“So, the angel who spoke with me said to me, ‘Proclaim, saying, “Thus says the Lord of hosts: ‘I am zealous for Jerusalem and for Zion with great zeal. I am exceedingly angry with the nations at ease; for I was a little angry, and they helped--but with evil intent.’ “Therefore, thus says the Lord: ‘I am returning to Jerusalem with mercy; My house shall be built in it,’ says the Lord of hosts, ‘And a surveyor's line shall be stretched out over Jerusalem’ " (Zechariah 1:14-16).
What motivates you to do the things you do in your service to God? Are you motivated by the guilt you feel over your own failures or by God’s incredible love for you as expressed at the cross of Jesus? Are you motivated by fear of what you feel will happen if you don’t obey God, or are you motivated by your desire to want to please God because of what He has done for you?
Like the prophet Haggai, Zechariah ministers to God’s people following their return from Babylon. God’s people had come back following the decree of Cyrus, King of Persia, to rebuild the temple at Jerusalem which had been destroyed by the Babylonians (2 Kings 25:8-10; Ezra 1:1-4). However, 16 years following their return from Babylon, the temple had still not been completed. God’s people had been busy rebuilding their own houses while the temple of God lay in ruins (cf. Haggai 1:4).
Zechariah is tasked getting God’s people to finishing God’s Temple. To do this, Zechariah begins by telling the people to repent of their sin: “Thus says the Lord of hosts: ‘Return to Me,’ says the Lord of hosts, ‘and I will return to you,’ says the Lord of hosts. ‘Do not be like your fathers, to whom the former prophets preached, saying, “Thus says the Lord of hosts: ‘Turn now from your evil ways and your evil deeds.’ " ‘But they did not hear nor heed Me,’ says the Lord” (Zechariah 1:3-4).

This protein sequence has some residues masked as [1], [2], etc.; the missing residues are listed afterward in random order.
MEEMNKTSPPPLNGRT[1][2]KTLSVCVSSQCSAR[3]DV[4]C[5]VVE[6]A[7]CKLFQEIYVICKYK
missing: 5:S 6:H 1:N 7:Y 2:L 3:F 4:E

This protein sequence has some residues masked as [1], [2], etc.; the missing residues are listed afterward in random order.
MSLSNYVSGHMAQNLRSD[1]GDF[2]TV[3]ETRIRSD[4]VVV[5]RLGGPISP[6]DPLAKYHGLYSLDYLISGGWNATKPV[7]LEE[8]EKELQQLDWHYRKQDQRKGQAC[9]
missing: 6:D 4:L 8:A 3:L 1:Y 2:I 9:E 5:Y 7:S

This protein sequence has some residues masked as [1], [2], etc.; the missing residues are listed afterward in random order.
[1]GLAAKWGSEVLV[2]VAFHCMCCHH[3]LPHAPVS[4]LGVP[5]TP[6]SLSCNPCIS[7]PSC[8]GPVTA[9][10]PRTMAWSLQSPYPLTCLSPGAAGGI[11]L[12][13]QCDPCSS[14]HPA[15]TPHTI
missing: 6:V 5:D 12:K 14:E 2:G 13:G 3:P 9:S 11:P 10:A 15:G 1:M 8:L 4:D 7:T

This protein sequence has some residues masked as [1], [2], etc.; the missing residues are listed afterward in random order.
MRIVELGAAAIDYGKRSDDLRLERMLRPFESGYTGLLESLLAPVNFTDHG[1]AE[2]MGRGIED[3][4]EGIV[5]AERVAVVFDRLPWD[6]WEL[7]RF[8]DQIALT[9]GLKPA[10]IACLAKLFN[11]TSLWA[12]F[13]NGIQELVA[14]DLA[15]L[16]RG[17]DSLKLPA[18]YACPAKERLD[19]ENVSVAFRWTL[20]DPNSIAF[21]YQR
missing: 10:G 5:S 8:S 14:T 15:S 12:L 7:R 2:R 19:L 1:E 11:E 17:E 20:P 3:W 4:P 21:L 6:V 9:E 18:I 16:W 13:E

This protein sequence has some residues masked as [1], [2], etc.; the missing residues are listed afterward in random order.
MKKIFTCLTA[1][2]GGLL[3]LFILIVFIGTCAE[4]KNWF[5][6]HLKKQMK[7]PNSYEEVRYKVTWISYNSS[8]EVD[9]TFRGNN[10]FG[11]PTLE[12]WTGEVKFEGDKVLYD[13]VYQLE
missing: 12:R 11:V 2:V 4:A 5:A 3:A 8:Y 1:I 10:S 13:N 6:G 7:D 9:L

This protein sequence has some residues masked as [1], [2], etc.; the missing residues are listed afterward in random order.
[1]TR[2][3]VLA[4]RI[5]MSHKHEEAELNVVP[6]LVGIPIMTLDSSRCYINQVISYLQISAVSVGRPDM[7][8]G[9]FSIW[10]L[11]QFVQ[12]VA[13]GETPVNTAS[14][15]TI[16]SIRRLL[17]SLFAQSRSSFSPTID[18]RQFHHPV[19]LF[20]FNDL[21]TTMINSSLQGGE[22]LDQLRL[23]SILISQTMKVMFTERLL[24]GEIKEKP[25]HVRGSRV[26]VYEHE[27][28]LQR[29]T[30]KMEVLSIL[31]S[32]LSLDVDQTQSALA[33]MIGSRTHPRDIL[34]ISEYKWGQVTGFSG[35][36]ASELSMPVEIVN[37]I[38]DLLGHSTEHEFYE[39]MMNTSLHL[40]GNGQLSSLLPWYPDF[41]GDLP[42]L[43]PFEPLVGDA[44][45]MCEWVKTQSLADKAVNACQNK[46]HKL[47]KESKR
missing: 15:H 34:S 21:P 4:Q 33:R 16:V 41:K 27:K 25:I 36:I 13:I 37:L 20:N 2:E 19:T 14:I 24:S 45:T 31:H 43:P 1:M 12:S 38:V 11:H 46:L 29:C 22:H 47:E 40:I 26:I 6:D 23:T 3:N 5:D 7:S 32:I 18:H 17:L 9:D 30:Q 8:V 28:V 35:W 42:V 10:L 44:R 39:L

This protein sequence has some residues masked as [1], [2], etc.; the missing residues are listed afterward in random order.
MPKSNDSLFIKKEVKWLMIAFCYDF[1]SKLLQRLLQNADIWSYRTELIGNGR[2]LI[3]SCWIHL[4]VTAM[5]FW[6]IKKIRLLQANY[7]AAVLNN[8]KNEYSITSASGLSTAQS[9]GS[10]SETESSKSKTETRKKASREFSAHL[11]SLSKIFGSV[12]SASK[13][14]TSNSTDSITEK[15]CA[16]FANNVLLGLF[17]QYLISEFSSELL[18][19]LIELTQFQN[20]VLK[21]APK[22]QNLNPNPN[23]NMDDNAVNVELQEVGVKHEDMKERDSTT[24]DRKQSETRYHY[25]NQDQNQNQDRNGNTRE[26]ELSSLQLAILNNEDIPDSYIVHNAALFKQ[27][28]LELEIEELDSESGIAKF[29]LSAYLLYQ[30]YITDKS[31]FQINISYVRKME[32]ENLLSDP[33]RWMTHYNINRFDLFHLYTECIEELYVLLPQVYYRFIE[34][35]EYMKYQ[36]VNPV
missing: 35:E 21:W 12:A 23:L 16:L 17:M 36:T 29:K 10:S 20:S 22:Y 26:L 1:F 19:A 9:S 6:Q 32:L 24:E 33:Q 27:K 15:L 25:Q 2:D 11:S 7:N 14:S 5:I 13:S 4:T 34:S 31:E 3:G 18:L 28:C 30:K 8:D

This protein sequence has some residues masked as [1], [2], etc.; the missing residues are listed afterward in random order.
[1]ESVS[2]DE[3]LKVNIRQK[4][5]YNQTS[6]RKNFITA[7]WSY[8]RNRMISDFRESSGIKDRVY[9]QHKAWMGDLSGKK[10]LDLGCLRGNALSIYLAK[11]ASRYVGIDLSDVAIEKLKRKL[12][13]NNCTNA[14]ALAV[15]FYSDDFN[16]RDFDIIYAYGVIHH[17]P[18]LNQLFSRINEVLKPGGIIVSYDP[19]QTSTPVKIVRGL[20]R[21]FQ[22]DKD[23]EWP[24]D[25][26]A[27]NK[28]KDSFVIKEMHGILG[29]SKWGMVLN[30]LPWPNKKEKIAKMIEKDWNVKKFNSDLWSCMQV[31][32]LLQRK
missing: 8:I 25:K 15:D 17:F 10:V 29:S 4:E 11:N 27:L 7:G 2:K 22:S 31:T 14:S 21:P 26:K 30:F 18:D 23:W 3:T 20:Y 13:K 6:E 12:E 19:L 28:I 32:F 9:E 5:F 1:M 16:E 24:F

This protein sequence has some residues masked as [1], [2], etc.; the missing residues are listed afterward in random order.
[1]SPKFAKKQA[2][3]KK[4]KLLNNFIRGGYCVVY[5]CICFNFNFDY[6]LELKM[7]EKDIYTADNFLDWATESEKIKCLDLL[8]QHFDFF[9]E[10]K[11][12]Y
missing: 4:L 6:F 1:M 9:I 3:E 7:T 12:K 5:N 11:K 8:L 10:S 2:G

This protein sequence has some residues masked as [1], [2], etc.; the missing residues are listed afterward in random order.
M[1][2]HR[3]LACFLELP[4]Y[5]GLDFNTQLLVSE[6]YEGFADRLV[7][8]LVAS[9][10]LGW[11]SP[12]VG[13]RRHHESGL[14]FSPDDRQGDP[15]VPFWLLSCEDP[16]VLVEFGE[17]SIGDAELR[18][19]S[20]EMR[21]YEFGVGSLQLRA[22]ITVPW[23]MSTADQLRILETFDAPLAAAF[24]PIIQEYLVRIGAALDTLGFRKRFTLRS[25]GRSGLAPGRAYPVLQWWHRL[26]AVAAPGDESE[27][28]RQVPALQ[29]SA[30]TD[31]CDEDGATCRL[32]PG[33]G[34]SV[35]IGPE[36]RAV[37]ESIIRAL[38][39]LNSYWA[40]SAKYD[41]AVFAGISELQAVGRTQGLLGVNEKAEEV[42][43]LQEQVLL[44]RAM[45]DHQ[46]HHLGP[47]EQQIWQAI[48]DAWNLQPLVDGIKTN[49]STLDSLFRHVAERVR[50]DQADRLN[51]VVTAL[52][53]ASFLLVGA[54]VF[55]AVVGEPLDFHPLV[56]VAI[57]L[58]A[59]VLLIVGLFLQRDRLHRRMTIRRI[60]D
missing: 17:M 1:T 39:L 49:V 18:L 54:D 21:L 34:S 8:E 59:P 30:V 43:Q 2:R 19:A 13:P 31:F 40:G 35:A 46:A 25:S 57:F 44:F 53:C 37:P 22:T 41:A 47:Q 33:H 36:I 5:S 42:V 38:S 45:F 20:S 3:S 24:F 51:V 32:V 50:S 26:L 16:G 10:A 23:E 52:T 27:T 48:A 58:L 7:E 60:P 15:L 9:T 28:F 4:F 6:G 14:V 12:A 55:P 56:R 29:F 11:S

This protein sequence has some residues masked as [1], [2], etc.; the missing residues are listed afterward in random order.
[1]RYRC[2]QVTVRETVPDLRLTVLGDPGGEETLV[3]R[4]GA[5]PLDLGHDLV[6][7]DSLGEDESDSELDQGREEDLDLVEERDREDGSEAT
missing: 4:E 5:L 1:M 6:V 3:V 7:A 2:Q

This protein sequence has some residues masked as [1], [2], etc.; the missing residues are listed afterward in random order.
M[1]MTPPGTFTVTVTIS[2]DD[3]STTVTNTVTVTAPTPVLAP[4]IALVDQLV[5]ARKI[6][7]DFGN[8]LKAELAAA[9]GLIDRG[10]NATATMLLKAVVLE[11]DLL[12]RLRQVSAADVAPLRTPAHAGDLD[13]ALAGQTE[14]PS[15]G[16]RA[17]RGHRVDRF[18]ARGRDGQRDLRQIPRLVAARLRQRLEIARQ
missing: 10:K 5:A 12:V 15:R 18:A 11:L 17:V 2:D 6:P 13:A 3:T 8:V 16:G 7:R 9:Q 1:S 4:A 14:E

As Zechariah encourages the people to repent and get back to the work of rebuilding the temple, Zechariah will not use the guilt of their failures to motivate them to action. Instead, as the opening verses above indicate, Zechariah will attempt to stimulate them to move by reminding them of God’s zeal for them (Zechariah 1:14). God had been angry with His people because of their sin against Him (cf. Zechariah 1:15), but that did not change the fact that God still had great love for His people and was zealous to return them back to Jerusalem, show mercy to them, and see their capital city restored once again to them (cf. Zechariah 1:16).
Zechariah will share with God’s people eight visions which God reveals to him all in the same night. His visions of the rider and the horses (Zechariah 1:7-17), of the four horns and the four craftsman (Zechariah 1:18-21), of the man and the measuring line (Zechariah 2:1-13), of Joshua the High Priest (Zechariah 3:1-10), of the gold lampstand and the two olive trees (Zechariah 4:1-14), of the flying scroll (Zechariah 5:1-4), of the woman in the basket (Zechariah 5:5-11), and of the four chariots (Zechariah 6:1-8), were all designed to show the zeal God has in restoring His people to their land. God still cherished His people even though He had chastened them because of their sins. God still viewed His people as the “apple of His eye” (cf. Zechariah 2:8).
God is still zealous for His people today. Although there are times when God’s people should feel guilty for having fallen in sin, guilt alone should not be our only motivation for everything we do for God. Like Zechariah, I will use the fact that God loves me and is zealous for me to motivate me in my service to Him. Today I rejoice that God views me as the “apple of His eye”.
“Thus, says the Lord of hosts: 'I am zealous for Zion with great zeal; with great fervor I am zealous for her’” (Zechariah 8:2).